What You Need to Know About Alcoholism Among Women

Alcoholism is commonly thought of as something that only affects men. This is not surprising since the condition is twice as common in men. However, what often goes unnoticed is that heavy drinking can be even more harmful to women than it is to men. Drinking has become more socially accepted among women. However, women are more vulnerable to the effects of alcohol and they are at a higher risk of developing physical and psychological problems. If you or someone you love is experiencing challenges because of alcohol use, you need to seek professional help from our Asheville rehabilitation experts.

Why Women Develop Problem with Alcohol Use

There are several reasons why women struggle with drinking. Many are psychological. Women may start to use alcohol as a way of dealing with trauma or in an effort to mask anxiety or depression. In addition, the higher incidence of mood and eating disorders among women may predispose them to addiction.

There are also biological reasons why women can quickly progress from unproblematic drinking to dependence. Women tend to be more vulnerable to substance cravings, partly because of hormones. It is believed that estrogen can increase a woman’s cravings for alcohol and also make the effects stronger. Therefore, while it may take decades for a man who drinks heavily to develop moderate health challenges, a woman may develop severe problems in just a few years.

Environmental factors are also in play. In-person social connections aren’t as strong as they used to be. Even though people stay in contact via social media, women may no longer have the level of support they once got. The stress of juggling home and work may also drive more women towards substance use.

Regardless of why a woman begins to use alcohol in excess, the consequences can be severe.

Why Alcohol Problems Can Be So Detrimental for Women

As noted earlier, women tend to go from substance use to substance dependence more quickly than men. This means that there’s less time to prevent them from becoming dependent or to address the problem in the earliest stages.

In addition, binge drinking and long-term alcohol misuse have a more significant effect on women’s health. Women absorb alcohol into their bloodstream more quickly than men.
Also, since women’s bodies contain more fatty tissue and less water than men, there’s greater exposure to the harmful effects of alcohol. This means liver damage and brain atrophy occur more quickly. Women also tend to develop hypertension and anemia more quickly than men.

Furthermore, women who have an alcohol use disorder are more likely to die as a result of alcohol-related causes than men with a similar disorder. Women who are dependent on alcohol are also more at risk for developing cancer than men.

Despite all these dangers, many women with alcohol use disorder don’t seek professional help. There’s no single explanation for why this occurs. In some cases, it’s because they care for children or elderly parents and they don’t think they can take time away from home. Some fear their children will be taken from them if they admit they have a problem with alcohol use. Others are victims of domestic abuse and they believe it would be dangerous to try to seek treatment. This means that not only are women predisposed to poorer outcomes when they develop drinking problems, but they are less likely to get the assistance they need.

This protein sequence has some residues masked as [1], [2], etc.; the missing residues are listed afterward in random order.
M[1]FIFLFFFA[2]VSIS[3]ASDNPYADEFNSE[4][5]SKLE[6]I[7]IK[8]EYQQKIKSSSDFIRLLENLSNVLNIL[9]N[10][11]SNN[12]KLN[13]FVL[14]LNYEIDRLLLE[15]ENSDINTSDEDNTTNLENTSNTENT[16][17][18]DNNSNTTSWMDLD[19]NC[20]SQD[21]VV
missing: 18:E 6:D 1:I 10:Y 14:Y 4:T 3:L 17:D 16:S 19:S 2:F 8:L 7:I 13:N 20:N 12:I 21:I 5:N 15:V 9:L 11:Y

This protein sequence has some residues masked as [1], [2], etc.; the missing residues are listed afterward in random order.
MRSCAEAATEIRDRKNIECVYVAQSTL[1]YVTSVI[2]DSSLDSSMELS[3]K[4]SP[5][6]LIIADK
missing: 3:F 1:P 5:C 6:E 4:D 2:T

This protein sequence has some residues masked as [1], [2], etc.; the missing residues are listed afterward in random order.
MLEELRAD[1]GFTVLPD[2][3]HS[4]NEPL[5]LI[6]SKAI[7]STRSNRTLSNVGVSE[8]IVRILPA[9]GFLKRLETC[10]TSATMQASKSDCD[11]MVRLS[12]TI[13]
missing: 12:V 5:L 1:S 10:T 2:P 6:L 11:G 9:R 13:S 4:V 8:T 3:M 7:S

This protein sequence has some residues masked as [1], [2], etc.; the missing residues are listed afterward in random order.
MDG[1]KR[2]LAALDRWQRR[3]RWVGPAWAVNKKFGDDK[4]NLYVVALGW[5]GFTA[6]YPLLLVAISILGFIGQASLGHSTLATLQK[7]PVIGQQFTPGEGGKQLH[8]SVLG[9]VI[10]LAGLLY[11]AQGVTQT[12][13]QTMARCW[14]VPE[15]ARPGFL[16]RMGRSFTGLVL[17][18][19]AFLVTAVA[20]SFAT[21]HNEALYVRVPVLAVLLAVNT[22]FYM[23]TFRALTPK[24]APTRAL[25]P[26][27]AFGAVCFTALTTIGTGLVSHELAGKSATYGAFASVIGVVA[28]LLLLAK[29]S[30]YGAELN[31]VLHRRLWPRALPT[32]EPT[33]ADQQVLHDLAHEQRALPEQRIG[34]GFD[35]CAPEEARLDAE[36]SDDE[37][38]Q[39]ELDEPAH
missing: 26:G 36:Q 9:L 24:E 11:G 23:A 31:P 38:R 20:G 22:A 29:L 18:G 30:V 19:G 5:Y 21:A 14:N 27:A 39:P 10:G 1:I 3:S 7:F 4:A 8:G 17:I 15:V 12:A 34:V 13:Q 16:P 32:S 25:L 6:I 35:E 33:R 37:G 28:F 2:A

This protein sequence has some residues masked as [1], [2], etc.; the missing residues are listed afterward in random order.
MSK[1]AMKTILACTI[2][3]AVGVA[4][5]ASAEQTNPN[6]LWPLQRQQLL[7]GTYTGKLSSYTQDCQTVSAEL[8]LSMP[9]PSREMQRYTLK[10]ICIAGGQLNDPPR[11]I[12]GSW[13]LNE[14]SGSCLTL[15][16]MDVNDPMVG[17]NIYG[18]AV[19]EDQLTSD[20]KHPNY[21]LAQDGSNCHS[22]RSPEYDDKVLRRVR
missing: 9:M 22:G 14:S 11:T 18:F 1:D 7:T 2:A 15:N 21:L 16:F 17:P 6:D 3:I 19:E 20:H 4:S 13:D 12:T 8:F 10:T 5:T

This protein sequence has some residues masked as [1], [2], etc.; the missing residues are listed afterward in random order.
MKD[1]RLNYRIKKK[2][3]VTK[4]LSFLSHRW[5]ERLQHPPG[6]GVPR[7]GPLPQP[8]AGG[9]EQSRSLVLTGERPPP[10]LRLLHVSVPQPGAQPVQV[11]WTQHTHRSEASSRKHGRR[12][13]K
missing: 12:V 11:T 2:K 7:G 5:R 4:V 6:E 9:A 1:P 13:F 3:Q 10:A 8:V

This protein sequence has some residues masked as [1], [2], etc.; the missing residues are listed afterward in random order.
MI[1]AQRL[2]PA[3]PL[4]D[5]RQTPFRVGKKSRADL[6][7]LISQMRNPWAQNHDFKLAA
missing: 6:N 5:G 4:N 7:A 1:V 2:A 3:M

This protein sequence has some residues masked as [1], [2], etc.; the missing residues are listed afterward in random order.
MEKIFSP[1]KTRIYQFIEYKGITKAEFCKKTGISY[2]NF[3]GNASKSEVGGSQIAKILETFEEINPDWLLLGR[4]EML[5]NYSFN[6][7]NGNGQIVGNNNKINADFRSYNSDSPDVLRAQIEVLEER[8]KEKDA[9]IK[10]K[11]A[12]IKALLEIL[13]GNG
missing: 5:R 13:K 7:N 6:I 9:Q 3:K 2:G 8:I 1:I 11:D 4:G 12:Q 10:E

Signs of An Alcohol Use Disorder

If you’re reading this and wondering if you should seek professional help, the following questions will provide some guidance. If on reflecting over the past year, you answer yes to one or more questions, you may have an alcohol use disorder.

  • Have you tried to stop or reduce your drinking but couldn’t?
  • Have you felt a strong urge to drink?
  • Did you spend a lot of time drinking or recovering from drinking?
  • Did you end up drinking more or for longer than you intended?
  • Did you find that drinking or the effects of drinking affected your job or family life?
  • Did you continue drinking even though it was causing problems with your family or friends?
  • Did you neglect your usual activities and responsibilities so you could drink?
  • Did you get into dangerous situations while drinking or after drinking?
  • Did you keep drinking even though your health was worsening or it made you depressed or anxious?
  • Did you have to drink more and more to feel the effects?
  • Did you experience withdrawal symptoms when the effects wore off?

Contact Asheville Recovery Center Today!

Everyone has a unique experience with addiction and recovery looks different for each person. That’s why Asheville Recovery Center takes a personalized approach to each client. Contact us today to learn about all the treatment options we offer.

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